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Sara Firth: 'Why I Quit Russia Today Over Flight MH17'

The reporter on quitting the pro-Russian news agency.

Photo via Sara's Twitter

When a Boeing airliner was blown out of the sky last Thursday, journalist Sara Firth resigned from her position as a correspondent for Russia Today. On Twitter, she sought to explain by declaring that she is "for the truth" – a statement that was retweeted ad infinitum as requests flooded in for her to elaborate on what had led to her very public act of revolt.

I caught up with her to find out why she quit RT.


VICE: What happened in the Russia Today office on Thursday that prompted you to leave?
Sara Firth: Our coverage of the MH17 plane disaster was the final nudge for me; the clarifying moment. I’ve been really unhappy for a long time at RT. I just couldn’t do it any more.

It was walking in and seeing the news run-down in the hours immediately following MH17 coming down that made the decision for me. We were running an eye-witness account that made an accusation against Ukraine and we had a correspondent in the studio who was asked to produce something about a plane that had been shot down at some point in the past and had been the fault of Ukraine. I’ve been in that position myself before, where you’re asked to bring up some piece of obscure information that implies something that fits with the RT agenda. And you think well, it’s not outright lying but it has no relation to what’s happening and shouldn’t be run at a time when a story of that size is breaking. A news story that is so sensitive. It’s abhorrent and indefensible.

But surely you were aware that RT has a reputation as being pro-Russia when you took the job?
Russia Today pitches itself as a channel that is going to challenge Western mainstream bias. It’s state funded. But this idea that it’s some evil genius – that we all have Putin on speed dial and we’re having meetings to discuss how to bring other governments down – isn’t true. It’s far from evil genius – it’s just massively incompetent.


Crucial information is regularly omitted from stories, and often because those in charge are not capable of identifying what makes a strong news story. They’re not interested in fact checking and creating valuable, balanced journalism. Their main agenda is that it fits the narrative. You are actively discouraged from questioning – that isn’t appreciated at all. And of course that goes on and is a million times worse in the domestic Russian media.

Is it fair to say that your feelings are shared by a large number of people working for RT?
We weren’t all working towards some great conspiracy; I want to be clear about that. Many of the reporters approach the stories they are assigned with honesty in mind. The problem is, eventually you realise that no matter how hard you work, and no matter how valid these stories that you’re working on are, you’re still contributing to an overall system that is designed to push a very clear and biased narrative. There are many people within the organisation trying to change that, but I just could no longer work for a company that repeatedly disregarded the facts.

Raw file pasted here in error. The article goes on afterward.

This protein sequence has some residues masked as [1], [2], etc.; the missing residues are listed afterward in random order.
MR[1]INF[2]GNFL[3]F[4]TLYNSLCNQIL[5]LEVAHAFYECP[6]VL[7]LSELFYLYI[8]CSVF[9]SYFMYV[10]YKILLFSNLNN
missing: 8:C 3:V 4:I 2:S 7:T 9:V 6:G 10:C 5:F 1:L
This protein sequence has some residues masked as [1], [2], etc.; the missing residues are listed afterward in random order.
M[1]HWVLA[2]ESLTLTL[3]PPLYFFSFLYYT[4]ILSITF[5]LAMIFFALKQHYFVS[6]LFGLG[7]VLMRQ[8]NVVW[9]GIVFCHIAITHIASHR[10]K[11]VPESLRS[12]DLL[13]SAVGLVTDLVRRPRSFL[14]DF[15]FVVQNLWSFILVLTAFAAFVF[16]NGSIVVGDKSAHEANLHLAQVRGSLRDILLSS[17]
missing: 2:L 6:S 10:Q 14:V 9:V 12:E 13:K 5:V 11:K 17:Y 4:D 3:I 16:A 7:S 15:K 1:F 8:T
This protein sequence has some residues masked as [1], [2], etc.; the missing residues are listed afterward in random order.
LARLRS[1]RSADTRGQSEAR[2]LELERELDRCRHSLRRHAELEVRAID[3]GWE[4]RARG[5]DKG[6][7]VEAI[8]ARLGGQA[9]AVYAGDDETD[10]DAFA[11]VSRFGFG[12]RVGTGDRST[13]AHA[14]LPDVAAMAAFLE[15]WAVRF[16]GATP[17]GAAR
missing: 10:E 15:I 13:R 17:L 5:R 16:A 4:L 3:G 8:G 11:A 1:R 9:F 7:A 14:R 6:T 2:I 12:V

What happened with the Euromaidan protests?
Their defence is always that they’re not "jumping to conclusions", suggesting that other networks are jumping to conclusions by holding Russia responsible. That everyone is pointing fingers at Russia before the facts have been established.

Now don’t get me wrong. Being dedicated to balanced and substantiated journalism is a fantastic thing but that is not what they are doing. It’s especially bad with the breaking news stories. I mean, anyone can see that. But I have to say that when a story like MH17 broke – and to a lesser extent many other stories during my time there – my heart would sink and I’d know that my job depended on participating in what I knew to be wrong.


How does that manifest itself, though? Do editors state explicitly that RT will not be mentioning certain facts?
For instance, in the past year they would not assign any story relating to Ukraine to a journalist that they knew would ask tough questions. That’s the first technique. There is a clear planning strategy that outlines which stories they will not be covering and there’s a culture of not asking why.

People like me get assigned UK-based stories that have no real Russian, political agenda. So it was great that I got to cover the Yarls Wood detention centre, which gets approved by the way because it fits in with RT’s anti-British government line. When you’re covering stories like that it's easier to push other issues to the back of your mind.

Did you see MH17 as the point of no return for Russia Today? Are you not just jumping ship to protect your own future employability?
There are a few people who left quietly. I did it publicly but that’s the tip of the iceberg. RT have been haemorrhaging talented staff for a while and the turnaround is a couple of years long.

I chose to work there, I knew what I was doing and I take full responsibility for that. But look, it’s a huge organisation and it offered me some fantastic opportunities at a very young age. The one thing I will say is they take on young, determined people and give them a lot of free reign to cover under-reported stories, in a way that they wouldn't be able to at other networks.

There are a lot of great journalists there who are fighting for the truth. The truth isn’t exclusive to certain channels – sometimes the truth can happen at RT – but the wider agenda will always find a way of fitting back into a biased narrative – an embarrassing and at times, disrespectful and dangerous narrative.